Members of the USC Trojan Marching Band held up one hand each, making the “V” for victory sign Saturday morning at the opening ceremony for the Los Angeles Times Festival of Books. Five cheerleaders clutching pompoms did the same. And it was almost like looking in a mirror for the performers as dozens of children and adults in the crowd followed suit.
It was a "victorious" kickoff to the 19th festival sponsored by The Times. Children sat on parents' shoulders for a clear view of the band; other parents bounced their toddlers on their hips to classic fight songs and even a 1980s favorite, Pat Benatar’s “Heartbreaker.”
Times Publisher Eddy Hartenstein and USC Senior Vice President of Media Relations Thomas Sayles welcomed the crowd, promising two days of exciting events from authors, poets, artists and more.
“To be well-educated is to be well read. And we are going to beat UCLA this year,” Sayles proclaimed, garnering cheers and whistles throughout the crowd.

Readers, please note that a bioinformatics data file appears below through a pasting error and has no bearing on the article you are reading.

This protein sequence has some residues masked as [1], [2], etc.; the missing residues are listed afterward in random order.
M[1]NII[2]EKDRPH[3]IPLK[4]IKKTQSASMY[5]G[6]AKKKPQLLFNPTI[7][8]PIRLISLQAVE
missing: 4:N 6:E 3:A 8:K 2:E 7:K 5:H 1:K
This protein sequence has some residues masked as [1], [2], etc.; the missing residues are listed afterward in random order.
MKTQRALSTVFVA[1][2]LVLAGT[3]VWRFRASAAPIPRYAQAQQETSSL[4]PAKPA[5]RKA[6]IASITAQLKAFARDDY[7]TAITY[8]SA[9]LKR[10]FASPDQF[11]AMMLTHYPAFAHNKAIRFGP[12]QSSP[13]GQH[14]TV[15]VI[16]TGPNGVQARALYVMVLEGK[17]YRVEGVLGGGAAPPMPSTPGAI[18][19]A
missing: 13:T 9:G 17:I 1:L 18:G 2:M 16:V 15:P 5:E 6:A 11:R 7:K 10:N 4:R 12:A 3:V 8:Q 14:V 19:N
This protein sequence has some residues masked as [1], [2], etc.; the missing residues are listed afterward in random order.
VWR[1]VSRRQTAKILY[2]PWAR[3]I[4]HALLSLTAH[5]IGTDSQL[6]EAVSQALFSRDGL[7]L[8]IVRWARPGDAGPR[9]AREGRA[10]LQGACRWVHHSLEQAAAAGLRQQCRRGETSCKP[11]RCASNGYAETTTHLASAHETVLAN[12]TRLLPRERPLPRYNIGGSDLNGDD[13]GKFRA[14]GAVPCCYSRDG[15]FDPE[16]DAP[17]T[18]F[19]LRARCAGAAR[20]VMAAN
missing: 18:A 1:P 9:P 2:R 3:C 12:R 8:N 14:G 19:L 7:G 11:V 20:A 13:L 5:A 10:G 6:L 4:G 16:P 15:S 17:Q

During the kickoff, some band members formed a circle onstage and gave their best horse trot to the William Tell Overture. Unfortunately, the stage wasn’t big enough for Traveler, the Trojans' mascot.
But when the band played the Offspring’s “The Kids Aren’t Alright,” Daniel Rojas couldn’t help but bounce his head to the beat and sing the lyrics. The 25-year-old alumnus, attending his first festival, had his day planned out: visit Artist Row, take in sounds from various musicians and stop by the cooking demonstrations.
Rojas’ friend Grisandra said she was looking forward to “Reading Rainbow,” hosted by LeVar Burton. “But any excuse to come to USC’s campus, he’s here,” she said jokingly of Rojas.
The event, which continues through Sunday, is expected to draw thousands of visitors to the USC campus. Admission is free.